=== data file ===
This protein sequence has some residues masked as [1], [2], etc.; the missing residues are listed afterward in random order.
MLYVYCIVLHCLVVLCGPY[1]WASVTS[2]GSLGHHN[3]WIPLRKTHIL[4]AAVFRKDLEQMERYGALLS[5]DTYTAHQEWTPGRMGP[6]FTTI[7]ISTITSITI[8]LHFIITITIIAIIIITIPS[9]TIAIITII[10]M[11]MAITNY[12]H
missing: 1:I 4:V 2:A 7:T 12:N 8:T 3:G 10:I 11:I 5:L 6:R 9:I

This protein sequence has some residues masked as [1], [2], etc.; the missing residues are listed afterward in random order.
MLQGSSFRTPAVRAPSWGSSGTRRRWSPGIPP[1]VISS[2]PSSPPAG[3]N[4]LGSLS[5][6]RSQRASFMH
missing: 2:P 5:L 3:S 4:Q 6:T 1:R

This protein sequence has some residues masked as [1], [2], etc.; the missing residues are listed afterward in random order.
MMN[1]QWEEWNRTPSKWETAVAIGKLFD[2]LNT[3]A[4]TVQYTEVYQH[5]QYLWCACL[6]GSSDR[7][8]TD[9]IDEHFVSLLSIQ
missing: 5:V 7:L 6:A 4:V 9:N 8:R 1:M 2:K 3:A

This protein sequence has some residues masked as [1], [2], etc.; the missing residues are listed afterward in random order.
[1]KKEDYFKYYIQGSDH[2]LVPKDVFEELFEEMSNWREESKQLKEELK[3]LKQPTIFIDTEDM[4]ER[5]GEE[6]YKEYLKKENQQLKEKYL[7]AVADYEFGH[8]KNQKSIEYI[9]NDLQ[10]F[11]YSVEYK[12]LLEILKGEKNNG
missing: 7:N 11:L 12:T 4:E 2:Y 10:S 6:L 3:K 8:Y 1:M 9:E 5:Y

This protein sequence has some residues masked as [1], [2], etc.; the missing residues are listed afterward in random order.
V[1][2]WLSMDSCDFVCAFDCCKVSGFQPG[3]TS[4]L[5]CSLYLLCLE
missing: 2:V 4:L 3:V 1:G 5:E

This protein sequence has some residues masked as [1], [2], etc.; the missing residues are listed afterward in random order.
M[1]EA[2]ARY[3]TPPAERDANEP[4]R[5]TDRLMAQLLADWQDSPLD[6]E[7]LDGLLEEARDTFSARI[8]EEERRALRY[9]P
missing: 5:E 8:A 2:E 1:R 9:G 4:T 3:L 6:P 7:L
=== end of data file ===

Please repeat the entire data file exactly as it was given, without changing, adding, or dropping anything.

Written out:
This protein sequence has some residues masked as [1], [2], etc.; the missing residues are listed afterward in random order.
MLYVYCIVLHCLVVLCGPY[1]WASVTS[2]GSLGHHN[3]WIPLRKTHIL[4]AAVFRKDLEQMERYGALLS[5]DTYTAHQEWTPGRMGP[6]FTTI[7]ISTITSITI[8]LHFIITITIIAIIIITIPS[9]TIAIITII[10]M[11]MAITNY[12]H
missing: 1:I 4:V 2:A 7:T 12:N 8:T 3:G 10:I 11:I 5:L 6:R 9:I

This protein sequence has some residues masked as [1], [2], etc.; the missing residues are listed afterward in random order.
MLQGSSFRTPAVRAPSWGSSGTRRRWSPGIPP[1]VISS[2]PSSPPAG[3]N[4]LGSLS[5][6]RSQRASFMH
missing: 2:P 5:L 3:S 4:Q 6:T 1:R

This protein sequence has some residues masked as [1], [2], etc.; the missing residues are listed afterward in random order.
MMN[1]QWEEWNRTPSKWETAVAIGKLFD[2]LNT[3]A[4]TVQYTEVYQH[5]QYLWCACL[6]GSSDR[7][8]TD[9]IDEHFVSLLSIQ
missing: 5:V 7:L 6:A 4:V 9:N 8:R 1:M 2:K 3:A

This protein sequence has some residues masked as [1], [2], etc.; the missing residues are listed afterward in random order.
[1]KKEDYFKYYIQGSDH[2]LVPKDVFEELFEEMSNWREESKQLKEELK[3]LKQPTIFIDTEDM[4]ER[5]GEE[6]YKEYLKKENQQLKEKYL[7]AVADYEFGH[8]KNQKSIEYI[9]NDLQ[10]F[11]YSVEYK[12]LLEILKGEKNNG
missing: 7:N 11:L 12:T 4:E 2:Y 10:S 6:L 3:K 8:Y 1:M 9:E 5:Y

This protein sequence has some residues masked as [1], [2], etc.; the missing residues are listed afterward in random order.
V[1][2]WLSMDSCDFVCAFDCCKVSGFQPG[3]TS[4]L[5]CSLYLLCLE
missing: 2:V 4:L 3:V 1:G 5:E

This protein sequence has some residues masked as [1], [2], etc.; the missing residues are listed afterward in random order.
M[1]EA[2]ARY[3]TPPAERDANEP[4]R[5]TDRLMAQLLADWQDSPLD[6]E[7]LDGLLEEARDTFSARI[8]EEERRALRY[9]P
missing: 5:E 8:A 2:E 1:R 9:G 4:T 3:L 6:P 7:L